Glitch on a Switch
The original Metroid casts a long shadow, and it’s clearly had an enormous influence on current-day game creators. The concept of an interconnected world where progress is gated by your abilities never really gets old, and it’s resonated in the minds of those who grew up in the 8- and 16-bit eras. There’s no question indie breakout Axiom Verge is a love letter to Metroid, but it also borrows from other classics like Contra and Bionic Commando to create something more than the sum of its parts.
Last month was great for fans of Metroid-style gameplay, as we got the fantastic SteamWorld Dig 2 as well as the long-anticipated, well-executed reimagining of Metroid II. Axiom Verge has been ported to almost every system available since its launch in 2015, and it still holds up great on Nintendo’s latest hardware.
Axiom Verge (PC, PS4, PS Vita, Wii U, Xbox One, Switch [reviewed])
Developer: Tom Happ
Publisher: Tom Happ
Released: March 31, 2015 (PS4) May 14, 2015 (PC) April 19, 2016 (PS Vita) September 1, 2016 (Wii U) October 5, 2017 (Switch)
Axiom Verge follows Trace, a scientician who wakes up on a distant planet called Sudra after an accident seemingly inspired by the opening of Out of this World (a.k.a. Another World). After a brief conversation with one of the planet’s inhabitants, he discovers an amazingly adaptable weapon which becomes his main tool for exploring Sudra. He doesn’t take long to decide that he’ll use this new power to join the fight against a machine blight sucking the life out of Sudra and its denizens.
That weapon, the Axiom Disruptor, may be one of the most versatile implements of destruction I’ve ever controlled in a video game. There are more than 20 configurations you can find and experiment with, though I admit I defaulted to a few favorites like the Nova and Tethered Charge (basically an electric yo-yo) once I found them. The Axiom Disruptor can also equip upgrades that help further your progress, such as a short-range drill beam used to clear away small rocks, or a drone launcher which can help Trace explore areas he wouldn’t normally be able to access. The most interesting upgrade, however, has to be the Address Disruptor, or “Glitch Gun.”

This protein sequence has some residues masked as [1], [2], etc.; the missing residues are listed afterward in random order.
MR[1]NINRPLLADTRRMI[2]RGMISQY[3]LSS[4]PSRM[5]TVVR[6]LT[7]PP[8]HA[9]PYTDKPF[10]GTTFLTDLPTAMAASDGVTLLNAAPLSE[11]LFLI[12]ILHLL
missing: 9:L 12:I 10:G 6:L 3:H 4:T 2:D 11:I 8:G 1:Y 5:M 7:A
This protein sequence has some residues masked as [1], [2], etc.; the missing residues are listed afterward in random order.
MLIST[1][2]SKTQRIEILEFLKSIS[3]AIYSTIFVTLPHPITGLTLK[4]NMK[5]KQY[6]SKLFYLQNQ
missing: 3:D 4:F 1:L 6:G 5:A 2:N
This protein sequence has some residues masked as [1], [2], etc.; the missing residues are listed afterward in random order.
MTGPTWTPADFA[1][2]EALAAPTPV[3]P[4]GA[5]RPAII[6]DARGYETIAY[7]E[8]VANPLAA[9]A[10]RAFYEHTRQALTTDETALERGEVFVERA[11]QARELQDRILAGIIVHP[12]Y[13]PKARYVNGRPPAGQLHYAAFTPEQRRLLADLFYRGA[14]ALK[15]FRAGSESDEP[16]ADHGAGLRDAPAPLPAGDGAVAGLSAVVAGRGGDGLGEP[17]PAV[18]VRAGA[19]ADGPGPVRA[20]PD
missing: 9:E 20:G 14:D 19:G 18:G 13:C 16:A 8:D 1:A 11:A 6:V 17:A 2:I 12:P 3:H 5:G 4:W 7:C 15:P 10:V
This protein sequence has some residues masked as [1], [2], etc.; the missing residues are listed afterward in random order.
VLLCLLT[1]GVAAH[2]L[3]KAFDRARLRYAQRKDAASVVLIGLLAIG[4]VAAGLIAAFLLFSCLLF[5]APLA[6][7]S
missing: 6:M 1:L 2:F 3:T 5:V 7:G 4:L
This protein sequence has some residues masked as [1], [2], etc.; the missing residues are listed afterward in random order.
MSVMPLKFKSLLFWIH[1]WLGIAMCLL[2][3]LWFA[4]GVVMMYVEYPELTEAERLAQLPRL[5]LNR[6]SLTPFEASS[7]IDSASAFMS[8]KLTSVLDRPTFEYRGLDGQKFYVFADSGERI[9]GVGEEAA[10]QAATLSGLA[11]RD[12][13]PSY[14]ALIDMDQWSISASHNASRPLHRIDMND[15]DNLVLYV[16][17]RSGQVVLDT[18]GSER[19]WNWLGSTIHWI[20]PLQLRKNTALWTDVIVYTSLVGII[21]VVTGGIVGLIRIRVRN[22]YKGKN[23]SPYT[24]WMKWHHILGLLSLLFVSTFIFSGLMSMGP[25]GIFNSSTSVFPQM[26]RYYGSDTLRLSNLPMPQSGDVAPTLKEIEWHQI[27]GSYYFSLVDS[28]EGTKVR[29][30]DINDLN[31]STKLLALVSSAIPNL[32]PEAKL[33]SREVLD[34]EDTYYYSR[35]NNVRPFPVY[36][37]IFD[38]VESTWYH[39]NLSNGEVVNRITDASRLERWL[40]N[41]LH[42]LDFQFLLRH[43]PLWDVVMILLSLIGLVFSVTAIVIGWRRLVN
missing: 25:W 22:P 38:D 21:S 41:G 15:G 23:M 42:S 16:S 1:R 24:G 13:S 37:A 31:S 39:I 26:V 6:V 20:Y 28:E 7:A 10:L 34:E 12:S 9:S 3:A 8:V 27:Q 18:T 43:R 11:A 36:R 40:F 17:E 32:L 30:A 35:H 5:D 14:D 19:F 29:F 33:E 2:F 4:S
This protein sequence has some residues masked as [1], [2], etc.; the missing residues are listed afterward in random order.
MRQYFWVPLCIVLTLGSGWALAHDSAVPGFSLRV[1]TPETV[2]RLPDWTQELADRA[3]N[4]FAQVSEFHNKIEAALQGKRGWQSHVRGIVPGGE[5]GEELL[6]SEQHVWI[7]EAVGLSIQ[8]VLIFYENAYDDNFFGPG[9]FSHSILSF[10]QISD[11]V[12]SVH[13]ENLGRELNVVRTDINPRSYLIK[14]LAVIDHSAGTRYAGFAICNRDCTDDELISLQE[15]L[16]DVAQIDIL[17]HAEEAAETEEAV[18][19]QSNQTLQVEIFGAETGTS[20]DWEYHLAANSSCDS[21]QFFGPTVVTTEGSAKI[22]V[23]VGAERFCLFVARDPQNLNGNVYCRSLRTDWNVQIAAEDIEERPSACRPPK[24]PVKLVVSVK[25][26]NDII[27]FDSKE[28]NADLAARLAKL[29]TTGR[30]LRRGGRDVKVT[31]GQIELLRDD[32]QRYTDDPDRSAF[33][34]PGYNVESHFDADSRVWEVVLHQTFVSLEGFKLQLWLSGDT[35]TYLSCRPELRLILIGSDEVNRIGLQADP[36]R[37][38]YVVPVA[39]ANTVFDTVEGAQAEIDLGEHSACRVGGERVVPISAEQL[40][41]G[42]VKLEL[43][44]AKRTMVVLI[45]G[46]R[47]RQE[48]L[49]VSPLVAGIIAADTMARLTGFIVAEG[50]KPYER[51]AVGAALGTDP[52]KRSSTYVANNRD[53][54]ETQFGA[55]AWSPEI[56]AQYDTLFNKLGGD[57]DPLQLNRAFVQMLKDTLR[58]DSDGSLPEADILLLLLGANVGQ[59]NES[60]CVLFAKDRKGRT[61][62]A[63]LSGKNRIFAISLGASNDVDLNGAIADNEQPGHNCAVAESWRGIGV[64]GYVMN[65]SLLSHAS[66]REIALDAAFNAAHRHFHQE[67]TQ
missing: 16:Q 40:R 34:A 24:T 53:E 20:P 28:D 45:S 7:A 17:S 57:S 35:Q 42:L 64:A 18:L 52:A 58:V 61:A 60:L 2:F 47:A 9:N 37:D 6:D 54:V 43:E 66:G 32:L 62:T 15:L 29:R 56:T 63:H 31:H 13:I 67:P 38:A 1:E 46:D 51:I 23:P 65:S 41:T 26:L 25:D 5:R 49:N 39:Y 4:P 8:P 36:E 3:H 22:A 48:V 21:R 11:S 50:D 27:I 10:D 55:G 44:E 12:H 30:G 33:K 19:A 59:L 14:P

The original Metroid was somewhat infamous for its many glitches, code which was never intended to be seen but made the game behave oddly when the player went out of bounds. Axiom Verge takes that idea and runs with it, allowing players to find shortcuts, create stepping stones, and mutate almost every enemy into a form with different behavior and a new sprite that looks like corrupted data. Doing so can cause enemies to clear a new path for you or may make them much more difficult to deal with, so figuring out when it’s best to use the glitch gun is part of the fun.
The idea of using glitches as a game mechanic works well, and it carries over into some of the other equipment Trace finds. I’m not sure why a lab coat allows him to phase through small walls and barriers, but every time I did it I felt like I was making use of a devious exploit to cheat the system. That feeling was amplified when I discovered optional glitch rooms, difficult platforming sections off the critical path which further reward exploration.
Axiom Verge was inspired by 8-bit games, but the art style is somewhere in between 8- and 16-bit graphics, sort of like what the developers of Shovel Knight called “NES Plus.” All of the spritework on display is incredible, and you really get a sense of technologic and organic entities melding together in varying states of harmony and discord. Bosses are especially stunning with dozens of moving parts and patterns that must be exploited, preventing the player from brute-forcing any encounters. It looks strikingly beautiful in handheld mode, though I did notice some brief stuttering while playing it docked.
I played through the PC version of Axiom Verge when it initially released, and the Switch port is a faithful rendition of the earlier versions. Unfortunately, this means all the flaws are still there too. Trace isn’t particularly relatable as a main character, and it’s still a little too easy to get lost in the sprawling catacombs beneath Sudra. I would’ve really appreciated another pass at the map system. If you’ve already played through Axiom Verge on another system, you might want to wait for a sale before double-dipping.
The Switch port doesn’t add anything new other than the ability to choose whether to play in docked or handheld mode, so it’s up to you whether that’s enough reason to revisit the title. I’d encourage reading through our original review if you’re still undecided. Axiom Verge works great as a portable game, and while it’s been available before on the Vita, I feel like the Switch is the best possible platform since it looks spectacular in handheld mode and works beautifully as a sit-down, console experience. Even if you’ve played another version, this is still a fun, fast-paced exploration game that holds up quite well and is certainly worth your time.
[This review is based on a retail build of the game provided by the publisher.]